Reuse an artificial tree or, if you have a real one, be sure to recycle it by taking it to your local drop-off or chopping it up into your garden waste bin. You can also buy or rent a living Christmas tree to plant in the garden or return to the supplier after Christmas to be used again the following year.
Be sustainable with sparkle
Christmas cards with glitter can’t be recycled as the glitter contaminates the recycled paper – even the biodegradable stuff – so avoid wherever you can. Also, be sure to do the scrunch test with your metallic wrapping paper, as it can’t be recycled if it doesn’t stay scrunched.
Trim back on the turkey
Be mindful of your meat and dairy intake over the festive period as it can greatly impact your carbon footprint – a turkey dinner has double the carbon emissions of a vegan nut roast. You can use a climate change food calculator to work out how your food choices impact the environment. Millions of tonnes of edible food are also wasted over Christmas each year, so avoid waste and freeze or get creative with your leftovers.
Give a gift that keeps on giving
It’s estimated that in 2018, spending on Christmas gifts that were unwanted by the recipient amounted to £1 billion in the UK alone. Avoid novelty or unnecessary items; instead try gifts that support a better world. Give the gift of a pledge, a charity donation or try out some sustainable DIY gifts, such as homemade body scrubs, beeswax wraps and sweet treats. Buying second-hand, local and from eco-friendly, independent brands are also great ways to lower the environmental impact of your goodwill.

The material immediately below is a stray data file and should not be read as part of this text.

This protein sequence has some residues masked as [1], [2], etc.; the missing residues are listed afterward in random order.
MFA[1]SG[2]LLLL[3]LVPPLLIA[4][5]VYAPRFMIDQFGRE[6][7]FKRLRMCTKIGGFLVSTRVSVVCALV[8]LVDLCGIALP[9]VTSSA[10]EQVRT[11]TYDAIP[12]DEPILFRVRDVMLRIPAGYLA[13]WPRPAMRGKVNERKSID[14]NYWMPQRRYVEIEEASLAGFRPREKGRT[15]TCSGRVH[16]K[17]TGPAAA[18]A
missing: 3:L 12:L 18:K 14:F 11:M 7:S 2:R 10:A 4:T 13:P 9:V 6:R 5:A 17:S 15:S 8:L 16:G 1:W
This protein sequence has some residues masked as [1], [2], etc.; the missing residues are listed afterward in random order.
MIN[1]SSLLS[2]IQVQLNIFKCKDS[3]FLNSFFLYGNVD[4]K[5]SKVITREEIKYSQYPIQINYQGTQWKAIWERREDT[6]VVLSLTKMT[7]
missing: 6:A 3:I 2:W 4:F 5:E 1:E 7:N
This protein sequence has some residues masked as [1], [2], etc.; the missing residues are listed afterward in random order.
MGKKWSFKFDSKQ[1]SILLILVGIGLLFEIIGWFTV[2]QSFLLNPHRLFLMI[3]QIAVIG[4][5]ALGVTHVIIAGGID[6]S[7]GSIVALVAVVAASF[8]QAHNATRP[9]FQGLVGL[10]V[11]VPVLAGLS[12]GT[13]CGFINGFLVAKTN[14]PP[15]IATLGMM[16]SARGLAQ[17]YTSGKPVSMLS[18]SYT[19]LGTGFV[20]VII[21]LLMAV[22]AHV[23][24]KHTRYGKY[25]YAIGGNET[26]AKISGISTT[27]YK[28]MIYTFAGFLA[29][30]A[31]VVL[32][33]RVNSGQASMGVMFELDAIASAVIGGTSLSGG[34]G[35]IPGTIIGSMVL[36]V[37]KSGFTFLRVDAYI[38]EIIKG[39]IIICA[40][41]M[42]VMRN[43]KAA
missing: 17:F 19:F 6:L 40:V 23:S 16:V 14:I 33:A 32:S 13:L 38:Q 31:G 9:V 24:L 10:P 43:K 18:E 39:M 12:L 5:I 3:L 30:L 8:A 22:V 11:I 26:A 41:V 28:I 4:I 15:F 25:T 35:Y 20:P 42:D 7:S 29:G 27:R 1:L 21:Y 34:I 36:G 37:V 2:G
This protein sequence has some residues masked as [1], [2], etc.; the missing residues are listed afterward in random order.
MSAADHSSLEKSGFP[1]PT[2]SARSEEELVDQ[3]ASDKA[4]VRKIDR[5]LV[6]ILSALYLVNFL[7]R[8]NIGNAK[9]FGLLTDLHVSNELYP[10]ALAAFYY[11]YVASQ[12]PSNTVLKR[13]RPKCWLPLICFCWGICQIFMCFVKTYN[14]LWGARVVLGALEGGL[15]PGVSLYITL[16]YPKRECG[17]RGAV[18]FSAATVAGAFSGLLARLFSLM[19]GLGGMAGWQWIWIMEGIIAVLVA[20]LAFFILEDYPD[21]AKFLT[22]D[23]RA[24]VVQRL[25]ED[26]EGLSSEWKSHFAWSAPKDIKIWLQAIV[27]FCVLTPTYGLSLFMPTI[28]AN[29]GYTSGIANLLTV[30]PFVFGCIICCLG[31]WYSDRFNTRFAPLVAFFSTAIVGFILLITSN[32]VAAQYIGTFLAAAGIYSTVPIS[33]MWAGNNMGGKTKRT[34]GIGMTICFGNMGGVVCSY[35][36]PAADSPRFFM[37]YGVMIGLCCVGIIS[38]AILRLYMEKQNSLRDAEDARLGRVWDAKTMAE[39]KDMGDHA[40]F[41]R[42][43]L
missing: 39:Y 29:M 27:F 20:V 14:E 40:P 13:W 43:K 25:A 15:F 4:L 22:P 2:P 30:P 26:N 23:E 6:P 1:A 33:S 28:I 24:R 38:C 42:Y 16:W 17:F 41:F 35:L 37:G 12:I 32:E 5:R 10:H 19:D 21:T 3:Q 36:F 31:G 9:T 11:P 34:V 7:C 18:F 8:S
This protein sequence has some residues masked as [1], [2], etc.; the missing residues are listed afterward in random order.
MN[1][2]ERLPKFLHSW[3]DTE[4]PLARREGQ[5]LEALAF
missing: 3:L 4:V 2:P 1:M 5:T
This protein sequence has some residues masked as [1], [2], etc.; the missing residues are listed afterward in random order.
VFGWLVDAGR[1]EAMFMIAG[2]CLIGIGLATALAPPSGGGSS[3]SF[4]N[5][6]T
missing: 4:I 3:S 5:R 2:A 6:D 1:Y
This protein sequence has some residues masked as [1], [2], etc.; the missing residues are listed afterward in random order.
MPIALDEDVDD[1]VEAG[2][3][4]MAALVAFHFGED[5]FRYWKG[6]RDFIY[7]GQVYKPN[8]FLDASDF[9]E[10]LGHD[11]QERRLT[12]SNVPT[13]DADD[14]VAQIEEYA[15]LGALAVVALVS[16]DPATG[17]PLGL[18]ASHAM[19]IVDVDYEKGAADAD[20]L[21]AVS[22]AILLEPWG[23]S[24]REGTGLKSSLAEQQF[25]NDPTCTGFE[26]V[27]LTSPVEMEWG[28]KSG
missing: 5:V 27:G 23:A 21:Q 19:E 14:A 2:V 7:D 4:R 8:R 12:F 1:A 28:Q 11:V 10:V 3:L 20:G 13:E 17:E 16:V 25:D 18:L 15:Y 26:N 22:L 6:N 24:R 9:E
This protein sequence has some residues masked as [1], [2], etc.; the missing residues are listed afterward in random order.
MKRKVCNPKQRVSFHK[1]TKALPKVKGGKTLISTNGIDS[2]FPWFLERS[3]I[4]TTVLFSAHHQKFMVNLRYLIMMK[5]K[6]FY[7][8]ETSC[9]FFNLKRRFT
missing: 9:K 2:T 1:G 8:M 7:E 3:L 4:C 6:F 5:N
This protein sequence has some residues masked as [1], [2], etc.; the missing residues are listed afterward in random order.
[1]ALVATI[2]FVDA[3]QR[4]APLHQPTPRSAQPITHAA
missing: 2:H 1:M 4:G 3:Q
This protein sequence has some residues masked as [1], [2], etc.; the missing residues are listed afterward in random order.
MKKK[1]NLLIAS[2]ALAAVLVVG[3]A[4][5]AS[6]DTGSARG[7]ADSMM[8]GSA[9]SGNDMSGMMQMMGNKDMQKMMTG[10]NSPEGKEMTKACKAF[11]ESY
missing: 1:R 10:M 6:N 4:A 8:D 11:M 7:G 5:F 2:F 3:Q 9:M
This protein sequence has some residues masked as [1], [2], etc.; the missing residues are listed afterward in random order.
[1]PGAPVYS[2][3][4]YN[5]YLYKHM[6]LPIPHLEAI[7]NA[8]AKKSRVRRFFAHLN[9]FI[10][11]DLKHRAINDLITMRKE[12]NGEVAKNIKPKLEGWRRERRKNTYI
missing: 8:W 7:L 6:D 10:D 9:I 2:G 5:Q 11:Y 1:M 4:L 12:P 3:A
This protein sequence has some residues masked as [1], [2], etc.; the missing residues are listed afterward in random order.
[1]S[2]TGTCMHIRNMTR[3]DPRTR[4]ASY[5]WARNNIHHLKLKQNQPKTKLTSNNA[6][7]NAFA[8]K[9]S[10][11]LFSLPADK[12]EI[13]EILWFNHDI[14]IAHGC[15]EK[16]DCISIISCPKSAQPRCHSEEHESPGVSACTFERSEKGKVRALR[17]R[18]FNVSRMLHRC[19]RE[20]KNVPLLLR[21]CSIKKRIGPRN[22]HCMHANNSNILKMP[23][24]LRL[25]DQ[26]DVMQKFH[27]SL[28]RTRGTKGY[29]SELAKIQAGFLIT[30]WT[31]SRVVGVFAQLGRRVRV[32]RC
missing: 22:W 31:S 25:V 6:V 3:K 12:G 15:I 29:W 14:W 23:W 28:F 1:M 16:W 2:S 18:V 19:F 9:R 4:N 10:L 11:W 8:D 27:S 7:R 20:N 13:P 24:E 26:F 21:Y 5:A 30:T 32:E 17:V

Have yourself a plastic-free Christmas
Upwards of 150 million Christmas crackers are pulled every year, most filled with throwaway novelty plastics. Put a sustainable spin on these and other once-a-year items, such as advent calendars, by using recyclable or reusable casings and filling them yourself. You can also give zero waste gifts, such as bamboo coffee cups, shampoo bars, and wildflower seed-bombs.
Preserve your festive energy
Lights are one of the biggest energy guzzlers over Christmas. If you’re still dragging out the same set of lights you’ve used for years, then it might be time to upgrade to a new set of energy efficient LED lights, not forgetting to turn them off or when not in use. Save energy in other ways by keeping the thermostat low and staying toasty in your best Christmas jumper, and if you’re travelling to be with friends or family, try to lift share or take public transport.
Don’t forget to switch off for the holidays
As most staff prepare to take a well-earned break over Christmas, remember that it’s an opportunity to give the planet a break too. Even when everyone is away, offices and buildings still use power, so do what you can to make sure all electrical devices are switched off and unplugged, and clear out the fridges so that no food goes to waste.